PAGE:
The Spokane police officer in charge of the initial response to the assault of a transgender woman in Boots Bakery and Lounge said witnesses didn’t report any sexual slurs or hate speech the night of the incident.
The victim, Jacina Scamahorn, and some witnesses of the attack on Jan. 30 have criticized emergency responders for not taking her assault seriously and for being rude.
A 248-page internal affairs report examining police handling of the case says responding officers thought Scamahorn had a bloody nose and was intoxicated because she was unable to speak. The officers assumed they were dealing with a misdemeanor assault because no one told them that her alleged attackers used slurs during the attack, according to the report, which was released Thursday and written by Sgt. David Staben.
Scamahorn, who suffered several facial fractures in the attack, previously denied being intoxicated, and several witnesses said she had not been drinking.
Police did not learn the assault might constitute malicious harassment, the state’s hate crime charge, until after the city’s Human Rights Commission raised concerns about the incident.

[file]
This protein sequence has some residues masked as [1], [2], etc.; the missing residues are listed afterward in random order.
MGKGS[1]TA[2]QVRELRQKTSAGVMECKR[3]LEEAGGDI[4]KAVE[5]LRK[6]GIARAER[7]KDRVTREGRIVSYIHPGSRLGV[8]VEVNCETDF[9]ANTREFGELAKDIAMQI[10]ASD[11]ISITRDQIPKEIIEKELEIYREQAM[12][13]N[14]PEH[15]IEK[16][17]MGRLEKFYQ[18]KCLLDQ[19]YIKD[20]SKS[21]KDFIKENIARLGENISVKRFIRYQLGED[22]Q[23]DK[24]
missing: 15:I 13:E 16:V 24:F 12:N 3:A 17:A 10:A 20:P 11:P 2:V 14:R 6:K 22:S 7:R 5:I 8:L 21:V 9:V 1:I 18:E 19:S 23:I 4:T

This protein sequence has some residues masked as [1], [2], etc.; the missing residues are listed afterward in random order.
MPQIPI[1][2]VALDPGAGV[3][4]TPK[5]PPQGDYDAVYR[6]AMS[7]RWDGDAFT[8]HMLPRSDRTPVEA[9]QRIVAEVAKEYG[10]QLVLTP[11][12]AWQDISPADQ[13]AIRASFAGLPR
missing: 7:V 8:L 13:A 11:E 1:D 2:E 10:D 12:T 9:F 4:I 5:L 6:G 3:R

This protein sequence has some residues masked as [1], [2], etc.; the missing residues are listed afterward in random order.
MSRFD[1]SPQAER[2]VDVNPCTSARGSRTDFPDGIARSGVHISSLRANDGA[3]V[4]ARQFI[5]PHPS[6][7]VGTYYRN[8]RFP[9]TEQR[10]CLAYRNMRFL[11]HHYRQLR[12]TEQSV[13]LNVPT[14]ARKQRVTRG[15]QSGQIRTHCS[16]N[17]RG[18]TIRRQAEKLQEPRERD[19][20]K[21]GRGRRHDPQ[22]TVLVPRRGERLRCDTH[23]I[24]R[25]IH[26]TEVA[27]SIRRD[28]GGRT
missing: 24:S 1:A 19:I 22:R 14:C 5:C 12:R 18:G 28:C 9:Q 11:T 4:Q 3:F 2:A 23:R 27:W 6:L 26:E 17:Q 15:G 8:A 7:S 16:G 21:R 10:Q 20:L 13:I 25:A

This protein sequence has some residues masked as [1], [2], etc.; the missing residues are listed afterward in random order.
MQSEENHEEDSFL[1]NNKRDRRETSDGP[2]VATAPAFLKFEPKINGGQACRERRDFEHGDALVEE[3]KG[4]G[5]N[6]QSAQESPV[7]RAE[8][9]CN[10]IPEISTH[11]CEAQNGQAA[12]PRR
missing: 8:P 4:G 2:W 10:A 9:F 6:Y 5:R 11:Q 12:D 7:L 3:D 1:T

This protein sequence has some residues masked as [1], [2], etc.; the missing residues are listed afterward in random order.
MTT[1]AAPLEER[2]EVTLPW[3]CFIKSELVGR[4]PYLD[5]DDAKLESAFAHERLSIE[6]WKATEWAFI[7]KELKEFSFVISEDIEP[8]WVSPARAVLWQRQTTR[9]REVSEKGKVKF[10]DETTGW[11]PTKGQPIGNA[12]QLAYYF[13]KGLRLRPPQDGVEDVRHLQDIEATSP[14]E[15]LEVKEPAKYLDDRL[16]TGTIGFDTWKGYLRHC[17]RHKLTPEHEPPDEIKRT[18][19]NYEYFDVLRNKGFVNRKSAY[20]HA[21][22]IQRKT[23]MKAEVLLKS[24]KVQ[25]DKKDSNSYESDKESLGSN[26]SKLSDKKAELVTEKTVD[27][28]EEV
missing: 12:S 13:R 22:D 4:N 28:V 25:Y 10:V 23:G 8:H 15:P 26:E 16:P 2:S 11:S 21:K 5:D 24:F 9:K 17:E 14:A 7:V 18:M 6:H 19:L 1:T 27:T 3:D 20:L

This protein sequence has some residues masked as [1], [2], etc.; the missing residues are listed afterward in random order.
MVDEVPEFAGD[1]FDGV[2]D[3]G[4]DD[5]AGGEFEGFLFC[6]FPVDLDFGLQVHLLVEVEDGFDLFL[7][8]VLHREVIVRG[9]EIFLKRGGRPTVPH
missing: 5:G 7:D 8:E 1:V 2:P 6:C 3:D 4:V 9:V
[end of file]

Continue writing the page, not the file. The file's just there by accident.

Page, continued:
A police report was not written immediately, because Officer Scott Haney was on overtime and thought the report could wait until he came back to work Monday. “A misdemeanor assault would not be followed up on,” Staben wrote. “This is not an uncommon practice in this situation.”
Building owner Dan Spalding told Staben that he arrived at Boots while police and paramedics were standing around Scamahorn. He said the “flavor” of the exchange was “dismissive at best, if not mocking.”
Several of the complaints against police came from bartender Johnny Dandurand, who said he told one officer that the bar, Zola, next door had surveillance video, but the officer “didn’t seem to care.”
“They treated it like someone stumbled in here drunk and fell on their face,” Dandurand said. “They weren’t taking it seriously at all.”
Staben stated it is “obvious” that any offensive behavior witnessed by Dandurand had to be the fault of paramedics. Spaulding’s observations came after paramedics arrived and “he has to be observing interaction with medics,” Staben wrote.
Spokane Fire Department Assistant Chief Brian Schaeffer said he is continuing his investigation into the actions of his personnel.
“I don’t think it’s that black and white,” Schaeffer said. “It’s naive to think it’s that simple.”
This week Adam R. Flippen and Marc A. Fessler both pleaded not guilty to charges of second-degree assault and malicious harassment. Fessler originally was only charged with malicious harassment.
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